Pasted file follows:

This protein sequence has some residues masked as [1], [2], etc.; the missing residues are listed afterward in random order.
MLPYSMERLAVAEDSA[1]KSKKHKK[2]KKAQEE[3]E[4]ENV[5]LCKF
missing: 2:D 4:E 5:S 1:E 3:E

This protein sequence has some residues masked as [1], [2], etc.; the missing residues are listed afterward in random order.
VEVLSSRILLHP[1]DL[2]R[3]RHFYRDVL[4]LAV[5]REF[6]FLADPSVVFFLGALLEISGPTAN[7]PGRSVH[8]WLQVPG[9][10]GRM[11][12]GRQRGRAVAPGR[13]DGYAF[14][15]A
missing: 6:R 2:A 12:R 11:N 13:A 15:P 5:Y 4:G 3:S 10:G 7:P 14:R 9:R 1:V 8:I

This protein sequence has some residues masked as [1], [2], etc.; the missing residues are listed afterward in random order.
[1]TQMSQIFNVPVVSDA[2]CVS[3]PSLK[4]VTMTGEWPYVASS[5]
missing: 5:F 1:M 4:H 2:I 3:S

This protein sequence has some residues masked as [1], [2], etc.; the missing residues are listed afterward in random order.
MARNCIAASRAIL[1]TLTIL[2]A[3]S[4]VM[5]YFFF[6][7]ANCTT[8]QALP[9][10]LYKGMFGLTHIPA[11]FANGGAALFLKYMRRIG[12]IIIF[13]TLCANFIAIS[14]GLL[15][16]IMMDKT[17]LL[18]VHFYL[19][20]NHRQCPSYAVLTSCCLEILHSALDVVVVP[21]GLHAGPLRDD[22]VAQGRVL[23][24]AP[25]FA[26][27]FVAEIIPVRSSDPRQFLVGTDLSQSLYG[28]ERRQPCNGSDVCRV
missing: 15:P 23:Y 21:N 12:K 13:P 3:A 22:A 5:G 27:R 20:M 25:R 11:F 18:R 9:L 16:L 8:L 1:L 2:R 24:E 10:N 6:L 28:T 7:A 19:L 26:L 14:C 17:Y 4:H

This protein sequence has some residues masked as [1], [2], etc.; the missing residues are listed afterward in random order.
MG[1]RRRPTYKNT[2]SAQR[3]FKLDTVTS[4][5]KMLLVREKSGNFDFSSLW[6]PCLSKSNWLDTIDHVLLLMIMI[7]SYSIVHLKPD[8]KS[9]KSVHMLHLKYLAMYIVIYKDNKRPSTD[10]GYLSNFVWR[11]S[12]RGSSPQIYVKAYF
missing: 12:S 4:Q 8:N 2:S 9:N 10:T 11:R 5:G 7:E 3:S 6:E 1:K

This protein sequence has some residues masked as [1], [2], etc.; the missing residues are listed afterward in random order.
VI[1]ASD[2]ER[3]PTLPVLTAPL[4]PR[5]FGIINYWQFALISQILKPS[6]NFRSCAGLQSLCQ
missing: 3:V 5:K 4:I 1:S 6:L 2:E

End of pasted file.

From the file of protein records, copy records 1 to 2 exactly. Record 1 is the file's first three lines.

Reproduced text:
This protein sequence has some residues masked as [1], [2], etc.; the missing residues are listed afterward in random order.
MLPYSMERLAVAEDSA[1]KSKKHKK[2]KKAQEE[3]E[4]ENV[5]LCKF
missing: 2:D 4:E 5:S 1:E 3:E

This protein sequence has some residues masked as [1], [2], etc.; the missing residues are listed afterward in random order.
VEVLSSRILLHP[1]DL[2]R[3]RHFYRDVL[4]LAV[5]REF[6]FLADPSVVFFLGALLEISGPTAN[7]PGRSVH[8]WLQVPG[9][10]GRM[11][12]GRQRGRAVAPGR[13]DGYAF[14][15]A
missing: 6:R 2:A 12:R 11:N 13:A 15:P 5:Y 4:G 3:S 10:G 7:P 14:R 9:R 1:V 8:I